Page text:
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For these Rangers fans, autograph collectibles are more than a hobby

Michael Kahlig of Arlington scored a helmet-full of autographs in just one day.

By Stefan Stevenson/Fort Worth Star-Telegram


They arrive long before the bustling begins.

Globe Life Park is usually still a quiet, peaceful place when the small group begins to gather on the grass by some trees at the lip of the tunnel where Texas Rangers players and officials enter a parking garage under the stadium.

There, a group of diehard Rangers fans, typically no more than a dozen, all wearing team colors, sit and wait.

They’re autograph seekers and there’s a group just like them at every Major League ballpark.
Of course, autographs are nothing new to sports fans. Baseball players can be seen before most games signing along the first and third base lines at home or on the road. It’s part of the history of the game, one that players generally respect and enjoy.

Waiting by the tunnel, however, gives fans, if they’re lucky, an even more intimate encounter, a chance to interact with their heroes before they’re in uniform, before they put their game face on.

“It’s the interaction,” said Rangers super fan Terry Long. “A lot of times when they’re in there they’re in there to do their business. Here, you catch them before they actually have to get into that kind of mind-set. A lot of times the interaction out here is a little bit more casual. You can ask them questions or tell them, ‘Hey, you had a great game last night.’ “

Long, 39, who grew up in Texas is a season-ticket holder and makes it out early for autographs a couple of times each homestand.

Others, such as Tammie Decker and David Middleton, drive in as much as they can. Decker has been a partial season-ticket holder for years. For her, the autograph collecting is an escape.

“I come out here and meet new people, it’s kind of a stress relief for my job,” she said. “You just forget about that world back there until you have to go back, then it’s like pulling teeth.”

She has a Rangers’ room in her house where she displays all the collectibles: bats, helmets, batting gloves and jerseys, most signed by her favorite team.

Her prized possession, a Josh Hamilton banner that used to hang in the concourse at Globe Life Park, now hangs in her Rangers’ room. She bought it for a $100 at a Rangers FanFest. It’s now signed by Hamilton, of course.

“He signed it over the dugout one day,” she said. Hamilton and former Ranger David Murphy are two of her favorites.

“I felt easier talking to Josh Hamilton and David Murphy, both of them were really down to earth, easy going guys.”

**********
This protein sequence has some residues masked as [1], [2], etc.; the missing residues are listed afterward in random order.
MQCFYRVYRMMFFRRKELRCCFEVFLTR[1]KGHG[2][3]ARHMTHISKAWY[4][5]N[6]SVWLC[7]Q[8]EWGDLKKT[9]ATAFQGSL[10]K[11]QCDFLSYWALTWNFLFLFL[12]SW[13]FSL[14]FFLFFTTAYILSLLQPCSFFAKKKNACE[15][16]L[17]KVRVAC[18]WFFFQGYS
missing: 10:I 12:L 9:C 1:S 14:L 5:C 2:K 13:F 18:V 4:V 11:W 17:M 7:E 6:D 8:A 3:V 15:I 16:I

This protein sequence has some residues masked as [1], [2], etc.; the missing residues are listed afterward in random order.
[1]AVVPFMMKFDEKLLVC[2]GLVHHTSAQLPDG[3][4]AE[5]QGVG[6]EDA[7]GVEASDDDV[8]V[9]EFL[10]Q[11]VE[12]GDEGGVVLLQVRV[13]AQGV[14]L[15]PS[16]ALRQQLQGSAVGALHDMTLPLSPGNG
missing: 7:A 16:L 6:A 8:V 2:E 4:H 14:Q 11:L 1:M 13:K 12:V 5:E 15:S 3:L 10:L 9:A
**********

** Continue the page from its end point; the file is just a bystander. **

Most of the Rangers players don’t hesitate to stop on occasion. Some, typically rookies like Keone Kela, stop routinely. As the high-end cars start entering the lot, the assembled group of regulars quickly identify the player by their car before he reaches the tunnel drive way.
Some players prefer to sign for kids only, hoping the spirit of the exchange means more to them and is not going to be up on eBay later that day.

Most of the regulars waiting for autographs over two days last week insisted that they don’t sell their memorabilia. “When I’m dead and gone my daughter will probably sell everything,” Middleton said.
Players quickly learn to discern the avid fan from the professional dealer.“I’m a hustler myself, so you get a vibe,” Kela said. “I won’t sign more than two things unless it’s for a child. I really like signing more of the kids stuff rather than the adults. But you kind of get a sense of who is a genuine collector.”

If a fan pulls out a portfolio or binder filled with 8 by 10 photos, or has a slew of different baseball cards, Kela limits them to one signed item.

“You can kind of tell he’s fishing for something in quantity to flip them for quality,” he said.
Veterans such as Prince Fielder and Mitch Moreland don’t hesitate to stop occasionally. Neither is too concerned with their signature being sold.

“I don’t worry about it,” Fielder said. “Sometimes my autograph is what they need to sell so they can get money. They can have it.”Moreland feels the same way, but was mildly creeped out once when a friend sent him an Internet link of an “authenticated” signed item that included a picture of Moreland, in his truck, signing the item.

“You want to do well by them and kind of honor their commitment to you,” he said. “Most of those people out there are great so you try to stop and show them a little gratitude.”

Sean Robinson, 36, had Murphy, who was in town with the Cleveland Indians over the weekend, sign the last home run ball he hit as a Ranger. Robinson bought it on eBay for $40. Murphy was dropped off at the entrance of the tunnel and walked in, since the security guards know him from his days as a Ranger.

The rest of the visiting team typically arrives by bus on the other side of the stadium. Murphy stopped to pose for pictures and sign autographs, including Robinson’s home run ball. Robinson was back the next day with his 7-year-old son, Aiden. Both were dressed in Indians’ garb to hopefully entice Murphy to sign more items.

Some players get frustrated seeing the same faces seeking their autograph over and over. For the diehard fan, though, you can never have enough of Derek Holland’s signature. Buy his jersey? Get it signed. Catch a ball he pitched? Get it signed. Have is rookie card? They want to get it signed.

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